In yesterday’s discussion on Meg’s first post I started to write a comment that (as sometimes happens) became a tangent that then became a whole post.
I’m not even sure what comment originally prompted this. But I was thinking about Joseph Smith’s younger wives, particularly Helen Mar Kimball. Meg and I also got talking and she pointed to Nancy Winchester as being about the same age when they ‘married’ Joseph Smith.
The evidence is currently against either having consummated their marriages to Joseph. In the case of Helen Mar Kimball she actually tells us in her own writing what she didn’t like about being married to Joseph and her top complaint was that she didn’t get to go dancing. And for Nancy Winchester we have a direct account from Heber C. Kimball stating that the marriage was not consummated. As with all things in history, if you want to see Joseph Smith in as bad a light as possible, certainly you can come up with reasons to interpret what’s in the historical record how you see fit. But its safe to say that there is no reason at this time to favor the view that the marriages were consummated.
In any case, that got me thinking about a question that I find far more interesting. How did our 19th century counterparts — both in and out of the Church — view age of marriage differently from us? And at what age (or circumstance) would they have seen a marriage of an older man to a teenaged girl as morally acceptable?
During my own studies into polygamy, I had noted that the women we know Emma approved Joseph to marry were, from our point of view today, girls. Emma was hardly a roaring fan of polygamy, yet to her these girls were marriageable women. I also noticed that there are several stories in the historical record of these teenaged wives being asked if they wanted to marry Joseph or not precisely because family members perceived them as capable of making such a decision on their own, whereas today we do not perceive a girl of that age as capable of making such a decision.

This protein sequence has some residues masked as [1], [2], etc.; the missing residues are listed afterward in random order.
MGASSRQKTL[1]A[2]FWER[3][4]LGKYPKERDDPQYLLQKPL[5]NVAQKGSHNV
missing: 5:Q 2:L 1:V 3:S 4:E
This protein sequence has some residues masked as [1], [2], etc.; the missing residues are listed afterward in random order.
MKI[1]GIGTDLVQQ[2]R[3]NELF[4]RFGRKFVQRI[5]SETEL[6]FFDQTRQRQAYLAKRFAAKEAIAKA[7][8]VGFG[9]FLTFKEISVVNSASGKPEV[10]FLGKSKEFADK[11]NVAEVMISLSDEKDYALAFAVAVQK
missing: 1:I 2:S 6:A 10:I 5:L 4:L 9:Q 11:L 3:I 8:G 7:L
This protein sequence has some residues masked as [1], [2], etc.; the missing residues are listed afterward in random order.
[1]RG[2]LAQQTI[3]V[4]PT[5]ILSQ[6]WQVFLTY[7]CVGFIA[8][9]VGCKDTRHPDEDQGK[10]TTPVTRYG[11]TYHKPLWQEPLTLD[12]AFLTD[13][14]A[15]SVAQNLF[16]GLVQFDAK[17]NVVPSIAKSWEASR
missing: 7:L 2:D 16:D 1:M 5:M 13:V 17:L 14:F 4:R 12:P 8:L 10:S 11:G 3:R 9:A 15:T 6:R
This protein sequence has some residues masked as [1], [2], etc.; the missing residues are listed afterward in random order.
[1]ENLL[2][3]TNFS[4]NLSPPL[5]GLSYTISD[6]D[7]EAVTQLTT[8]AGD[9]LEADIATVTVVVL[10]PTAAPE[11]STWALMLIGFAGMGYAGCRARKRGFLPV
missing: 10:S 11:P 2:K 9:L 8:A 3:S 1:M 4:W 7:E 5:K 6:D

Interestingly we are inconsistent on this point today. I was reading a news article about a law that was changed (in a court, of course) to allow more “women” to receive abortions. The various feminist organizations talked about how this was a great victory for “women” everywhere. They used “women” over and over all through the article and about how these women were getting the access to abortions they needed and how terrible it was that previously some “women” were bared from abortions until the courts changed this law. But then I realized that the law change was to allow girls under 17 to receive abortions without parental permission.
Without starting any sort of argument over that specific issue, I did find it interesting that this was clearly a case where these organizations did see these “girls” as “women” and “capable of making their own decisions” including when to start having sex and when to get an abortion. And the news media picking it up had no problem not challenging their classification as “women” instead of “girls” so it wasn’t just the feminist organizations that saw these teenage girls as capable of making their own sexual decisions.
Further, we seem to be increasingly unsqueamish over teen girls having sex so long as the man is merely close to her age, even if the man is not a minor. (Or vice versa as well.) For example, some states do not consider it illegal for a man aged 18 or 19 to have sex with a girl aged 17. He was probably sexual active with her last year when both were in high school anyhow. How much sense does it make to decide that now that he’s had a birthday it’s illegal?
In fact, if our 19th century counterparts knew that we moderns considered a girl aged 17 years and 364 days incapable of choosing to have sex with or marry a 23-year-old man, but that we thought she was fully capable of making that decision the next day, I suspect they’d question our sanity.